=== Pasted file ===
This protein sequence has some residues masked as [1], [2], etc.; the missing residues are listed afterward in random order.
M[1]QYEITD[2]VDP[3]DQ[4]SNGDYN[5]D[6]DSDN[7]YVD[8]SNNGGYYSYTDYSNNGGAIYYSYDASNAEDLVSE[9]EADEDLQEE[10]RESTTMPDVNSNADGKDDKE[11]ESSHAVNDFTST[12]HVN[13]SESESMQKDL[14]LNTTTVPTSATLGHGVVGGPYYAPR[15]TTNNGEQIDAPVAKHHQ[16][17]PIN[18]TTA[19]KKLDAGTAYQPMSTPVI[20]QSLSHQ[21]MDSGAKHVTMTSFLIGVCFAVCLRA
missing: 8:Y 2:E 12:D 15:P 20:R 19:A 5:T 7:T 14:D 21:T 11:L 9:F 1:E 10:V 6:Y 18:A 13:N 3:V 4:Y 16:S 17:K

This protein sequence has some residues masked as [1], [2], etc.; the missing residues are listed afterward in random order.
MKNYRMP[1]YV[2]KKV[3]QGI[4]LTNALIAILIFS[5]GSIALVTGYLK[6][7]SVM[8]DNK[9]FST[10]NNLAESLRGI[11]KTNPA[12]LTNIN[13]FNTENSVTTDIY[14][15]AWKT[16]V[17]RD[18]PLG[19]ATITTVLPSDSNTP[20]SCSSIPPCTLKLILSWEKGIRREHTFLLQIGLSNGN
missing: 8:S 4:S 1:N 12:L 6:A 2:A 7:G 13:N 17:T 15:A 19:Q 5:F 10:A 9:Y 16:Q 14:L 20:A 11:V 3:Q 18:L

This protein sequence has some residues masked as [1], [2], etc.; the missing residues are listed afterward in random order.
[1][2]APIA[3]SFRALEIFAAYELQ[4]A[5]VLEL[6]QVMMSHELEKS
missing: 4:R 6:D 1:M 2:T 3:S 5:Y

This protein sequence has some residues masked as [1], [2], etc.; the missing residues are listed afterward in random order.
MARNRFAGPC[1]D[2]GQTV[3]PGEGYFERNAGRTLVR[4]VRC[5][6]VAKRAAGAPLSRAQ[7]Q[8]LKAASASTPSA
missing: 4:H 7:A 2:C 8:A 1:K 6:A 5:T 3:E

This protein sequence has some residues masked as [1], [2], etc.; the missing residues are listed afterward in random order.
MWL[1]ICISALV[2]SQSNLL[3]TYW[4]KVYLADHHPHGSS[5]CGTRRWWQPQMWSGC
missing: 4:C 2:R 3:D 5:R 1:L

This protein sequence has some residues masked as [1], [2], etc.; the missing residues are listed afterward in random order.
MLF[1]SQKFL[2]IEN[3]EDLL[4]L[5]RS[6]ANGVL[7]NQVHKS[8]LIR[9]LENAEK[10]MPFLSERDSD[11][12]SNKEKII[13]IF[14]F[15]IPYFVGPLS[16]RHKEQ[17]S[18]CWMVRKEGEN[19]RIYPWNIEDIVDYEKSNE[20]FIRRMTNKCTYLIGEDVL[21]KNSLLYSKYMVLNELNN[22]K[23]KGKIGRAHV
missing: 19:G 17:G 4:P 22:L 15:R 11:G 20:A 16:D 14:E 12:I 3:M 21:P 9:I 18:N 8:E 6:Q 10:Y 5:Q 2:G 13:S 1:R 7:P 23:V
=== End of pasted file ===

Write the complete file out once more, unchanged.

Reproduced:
This protein sequence has some residues masked as [1], [2], etc.; the missing residues are listed afterward in random order.
M[1]QYEITD[2]VDP[3]DQ[4]SNGDYN[5]D[6]DSDN[7]YVD[8]SNNGGYYSYTDYSNNGGAIYYSYDASNAEDLVSE[9]EADEDLQEE[10]RESTTMPDVNSNADGKDDKE[11]ESSHAVNDFTST[12]HVN[13]SESESMQKDL[14]LNTTTVPTSATLGHGVVGGPYYAPR[15]TTNNGEQIDAPVAKHHQ[16][17]PIN[18]TTA[19]KKLDAGTAYQPMSTPVI[20]QSLSHQ[21]MDSGAKHVTMTSFLIGVCFAVCLRA
missing: 8:Y 2:E 12:D 15:P 20:R 19:A 5:T 7:T 14:D 21:T 11:L 9:F 1:E 10:V 6:Y 18:A 13:N 3:V 4:Y 16:S 17:K

This protein sequence has some residues masked as [1], [2], etc.; the missing residues are listed afterward in random order.
MKNYRMP[1]YV[2]KKV[3]QGI[4]LTNALIAILIFS[5]GSIALVTGYLK[6][7]SVM[8]DNK[9]FST[10]NNLAESLRGI[11]KTNPA[12]LTNIN[13]FNTENSVTTDIY[14][15]AWKT[16]V[17]RD[18]PLG[19]ATITTVLPSDSNTP[20]SCSSIPPCTLKLILSWEKGIRREHTFLLQIGLSNGN
missing: 8:S 4:S 1:N 12:L 6:A 2:A 7:G 13:N 17:T 15:A 19:Q 5:F 10:A 9:Y 16:Q 14:L 20:A 11:V 3:Q 18:L

This protein sequence has some residues masked as [1], [2], etc.; the missing residues are listed afterward in random order.
[1][2]APIA[3]SFRALEIFAAYELQ[4]A[5]VLEL[6]QVMMSHELEKS
missing: 4:R 6:D 1:M 2:T 3:S 5:Y

This protein sequence has some residues masked as [1], [2], etc.; the missing residues are listed afterward in random order.
MARNRFAGPC[1]D[2]GQTV[3]PGEGYFERNAGRTLVR[4]VRC[5][6]VAKRAAGAPLSRAQ[7]Q[8]LKAASASTPSA
missing: 4:H 7:A 2:C 8:A 1:K 6:A 5:T 3:E

This protein sequence has some residues masked as [1], [2], etc.; the missing residues are listed afterward in random order.
MWL[1]ICISALV[2]SQSNLL[3]TYW[4]KVYLADHHPHGSS[5]CGTRRWWQPQMWSGC
missing: 4:C 2:R 3:D 5:R 1:L

This protein sequence has some residues masked as [1], [2], etc.; the missing residues are listed afterward in random order.
MLF[1]SQKFL[2]IEN[3]EDLL[4]L[5]RS[6]ANGVL[7]NQVHKS[8]LIR[9]LENAEK[10]MPFLSERDSD[11][12]SNKEKII[13]IF[14]F[15]IPYFVGPLS[16]RHKEQ[17]S[18]CWMVRKEGEN[19]RIYPWNIEDIVDYEKSNE[20]FIRRMTNKCTYLIGEDVL[21]KNSLLYSKYMVLNELNN[22]K[23]KGKIGRAHV
missing: 19:G 17:G 4:P 22:L 15:R 11:G 20:A 16:D 14:E 12:I 3:M 21:P 9:I 18:N 8:E 6:Q 10:Y 5:Q 2:G 13:S 1:R 7:P 23:V